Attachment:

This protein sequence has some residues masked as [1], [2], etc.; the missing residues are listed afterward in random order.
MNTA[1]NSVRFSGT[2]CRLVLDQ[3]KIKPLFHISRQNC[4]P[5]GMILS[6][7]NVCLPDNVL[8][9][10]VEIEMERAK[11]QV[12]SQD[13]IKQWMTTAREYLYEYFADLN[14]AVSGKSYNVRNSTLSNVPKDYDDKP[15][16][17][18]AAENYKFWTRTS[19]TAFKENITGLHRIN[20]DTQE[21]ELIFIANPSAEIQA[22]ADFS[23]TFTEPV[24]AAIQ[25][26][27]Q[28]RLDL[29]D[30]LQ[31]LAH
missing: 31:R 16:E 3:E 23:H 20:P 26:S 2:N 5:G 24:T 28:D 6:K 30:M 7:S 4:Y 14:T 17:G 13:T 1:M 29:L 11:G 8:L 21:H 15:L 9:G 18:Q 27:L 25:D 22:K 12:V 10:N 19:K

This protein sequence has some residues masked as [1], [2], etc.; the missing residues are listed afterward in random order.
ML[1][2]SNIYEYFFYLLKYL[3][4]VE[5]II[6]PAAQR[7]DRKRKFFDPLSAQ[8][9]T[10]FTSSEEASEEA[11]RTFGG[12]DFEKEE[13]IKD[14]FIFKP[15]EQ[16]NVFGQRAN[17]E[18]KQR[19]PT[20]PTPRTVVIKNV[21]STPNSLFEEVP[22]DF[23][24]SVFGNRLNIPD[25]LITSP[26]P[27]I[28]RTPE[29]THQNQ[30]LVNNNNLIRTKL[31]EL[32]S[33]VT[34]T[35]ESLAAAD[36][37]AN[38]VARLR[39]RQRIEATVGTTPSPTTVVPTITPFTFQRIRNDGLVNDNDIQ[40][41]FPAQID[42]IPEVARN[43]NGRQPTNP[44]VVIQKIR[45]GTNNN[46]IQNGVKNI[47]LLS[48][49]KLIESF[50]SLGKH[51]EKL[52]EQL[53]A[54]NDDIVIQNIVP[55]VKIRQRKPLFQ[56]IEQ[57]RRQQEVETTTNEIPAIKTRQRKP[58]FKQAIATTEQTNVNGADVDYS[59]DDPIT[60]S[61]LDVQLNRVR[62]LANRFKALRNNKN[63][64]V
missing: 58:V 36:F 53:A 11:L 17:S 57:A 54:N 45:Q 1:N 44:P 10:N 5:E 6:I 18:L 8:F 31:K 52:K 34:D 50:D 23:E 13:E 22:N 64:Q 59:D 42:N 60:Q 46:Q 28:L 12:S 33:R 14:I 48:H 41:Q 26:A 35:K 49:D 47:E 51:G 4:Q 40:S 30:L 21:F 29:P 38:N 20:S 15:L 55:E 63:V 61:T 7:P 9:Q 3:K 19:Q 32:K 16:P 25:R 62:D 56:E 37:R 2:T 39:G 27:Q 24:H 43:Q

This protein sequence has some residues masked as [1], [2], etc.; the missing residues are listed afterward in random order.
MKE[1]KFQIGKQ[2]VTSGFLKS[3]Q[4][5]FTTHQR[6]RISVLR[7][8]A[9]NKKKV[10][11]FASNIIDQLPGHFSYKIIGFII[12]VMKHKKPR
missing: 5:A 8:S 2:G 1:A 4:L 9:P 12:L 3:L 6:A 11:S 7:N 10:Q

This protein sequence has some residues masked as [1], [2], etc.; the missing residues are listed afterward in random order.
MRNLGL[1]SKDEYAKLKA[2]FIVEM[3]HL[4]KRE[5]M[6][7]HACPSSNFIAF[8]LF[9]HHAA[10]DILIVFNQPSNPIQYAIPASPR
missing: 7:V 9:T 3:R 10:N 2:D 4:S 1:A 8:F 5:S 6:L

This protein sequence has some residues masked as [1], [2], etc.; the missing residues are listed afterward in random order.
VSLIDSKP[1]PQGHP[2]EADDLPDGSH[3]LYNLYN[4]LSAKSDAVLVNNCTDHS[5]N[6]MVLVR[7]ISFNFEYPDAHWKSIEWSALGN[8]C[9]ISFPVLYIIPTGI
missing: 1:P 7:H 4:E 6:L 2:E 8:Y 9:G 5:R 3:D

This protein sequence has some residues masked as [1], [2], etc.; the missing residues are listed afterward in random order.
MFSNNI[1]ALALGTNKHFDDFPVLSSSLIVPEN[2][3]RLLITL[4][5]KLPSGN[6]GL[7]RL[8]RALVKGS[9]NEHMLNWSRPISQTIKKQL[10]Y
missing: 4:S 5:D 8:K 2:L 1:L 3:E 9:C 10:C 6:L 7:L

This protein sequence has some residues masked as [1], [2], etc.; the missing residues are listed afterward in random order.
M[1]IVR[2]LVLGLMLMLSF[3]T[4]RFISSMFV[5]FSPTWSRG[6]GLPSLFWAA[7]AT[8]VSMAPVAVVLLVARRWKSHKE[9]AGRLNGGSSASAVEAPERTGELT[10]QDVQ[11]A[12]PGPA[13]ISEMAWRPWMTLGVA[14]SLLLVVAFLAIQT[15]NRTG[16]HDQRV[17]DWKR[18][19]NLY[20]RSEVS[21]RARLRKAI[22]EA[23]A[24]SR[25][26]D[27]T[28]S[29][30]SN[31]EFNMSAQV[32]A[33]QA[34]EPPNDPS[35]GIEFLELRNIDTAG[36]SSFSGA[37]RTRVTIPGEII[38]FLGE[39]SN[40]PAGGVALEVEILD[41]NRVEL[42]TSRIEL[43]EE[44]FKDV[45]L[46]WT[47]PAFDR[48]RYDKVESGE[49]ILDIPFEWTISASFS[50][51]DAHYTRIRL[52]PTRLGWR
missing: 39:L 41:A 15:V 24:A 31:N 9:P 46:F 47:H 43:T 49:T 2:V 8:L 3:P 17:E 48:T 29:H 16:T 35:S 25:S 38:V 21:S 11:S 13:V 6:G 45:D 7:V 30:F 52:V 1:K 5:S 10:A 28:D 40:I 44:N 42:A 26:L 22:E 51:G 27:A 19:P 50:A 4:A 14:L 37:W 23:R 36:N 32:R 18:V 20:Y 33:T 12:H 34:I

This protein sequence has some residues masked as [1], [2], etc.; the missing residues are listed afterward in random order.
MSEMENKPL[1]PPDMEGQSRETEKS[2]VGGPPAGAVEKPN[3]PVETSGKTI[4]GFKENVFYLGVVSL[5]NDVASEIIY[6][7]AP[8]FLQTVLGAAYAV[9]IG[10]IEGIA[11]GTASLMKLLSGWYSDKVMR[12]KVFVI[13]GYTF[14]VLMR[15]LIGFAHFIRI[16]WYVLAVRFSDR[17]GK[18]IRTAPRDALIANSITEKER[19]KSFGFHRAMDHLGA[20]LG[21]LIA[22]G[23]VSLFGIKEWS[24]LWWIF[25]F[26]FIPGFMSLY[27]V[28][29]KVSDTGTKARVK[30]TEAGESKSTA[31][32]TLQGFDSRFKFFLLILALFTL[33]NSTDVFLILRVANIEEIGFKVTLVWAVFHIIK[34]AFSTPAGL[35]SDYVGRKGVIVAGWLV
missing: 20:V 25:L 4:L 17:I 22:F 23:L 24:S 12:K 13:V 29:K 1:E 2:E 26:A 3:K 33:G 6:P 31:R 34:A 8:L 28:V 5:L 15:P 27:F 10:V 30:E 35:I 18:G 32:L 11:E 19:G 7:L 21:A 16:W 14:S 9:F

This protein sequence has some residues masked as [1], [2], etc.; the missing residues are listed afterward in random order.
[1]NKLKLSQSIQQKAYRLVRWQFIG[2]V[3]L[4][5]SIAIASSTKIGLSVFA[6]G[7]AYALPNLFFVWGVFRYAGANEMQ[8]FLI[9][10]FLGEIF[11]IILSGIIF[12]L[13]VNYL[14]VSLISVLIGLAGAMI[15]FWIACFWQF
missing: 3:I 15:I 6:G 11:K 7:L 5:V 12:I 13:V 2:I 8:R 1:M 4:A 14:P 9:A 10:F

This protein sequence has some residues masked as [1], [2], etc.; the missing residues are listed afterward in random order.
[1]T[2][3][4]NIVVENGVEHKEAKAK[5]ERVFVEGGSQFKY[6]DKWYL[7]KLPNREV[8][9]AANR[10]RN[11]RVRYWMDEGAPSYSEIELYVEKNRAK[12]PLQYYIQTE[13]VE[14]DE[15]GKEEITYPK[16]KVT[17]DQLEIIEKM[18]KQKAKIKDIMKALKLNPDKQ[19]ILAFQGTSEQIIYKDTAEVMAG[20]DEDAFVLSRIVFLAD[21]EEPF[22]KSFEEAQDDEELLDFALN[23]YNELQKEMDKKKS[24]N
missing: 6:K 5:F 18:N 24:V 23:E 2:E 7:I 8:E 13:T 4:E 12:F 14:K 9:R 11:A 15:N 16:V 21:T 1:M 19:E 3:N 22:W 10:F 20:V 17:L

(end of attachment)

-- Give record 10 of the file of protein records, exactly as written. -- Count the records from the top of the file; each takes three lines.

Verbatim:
This protein sequence has some residues masked as [1], [2], etc.; the missing residues are listed afterward in random order.
[1]T[2][3][4]NIVVENGVEHKEAKAK[5]ERVFVEGGSQFKY[6]DKWYL[7]KLPNREV[8][9]AANR[10]RN[11]RVRYWMDEGAPSYSEIELYVEKNRAK[12]PLQYYIQTE[13]VE[14]DE[15]GKEEITYPK[16]KVT[17]DQLEIIEKM[18]KQKAKIKDIMKALKLNPDKQ[19]ILAFQGTSEQIIYKDTAEVMAG[20]DEDAFVLSRIVFLAD[21]EEPF[22]KSFEEAQDDEELLDFALN[23]YNELQKEMDKKKS[24]N
missing: 6:K 5:F 18:N 24:V 23:E 2:E 7:I 8:E 13:T 4:E 12:F 14:K 9:R 11:A 15:N 16:V 21:T 1:M 19:E 3:N 22:W 10:F 20:V 17:L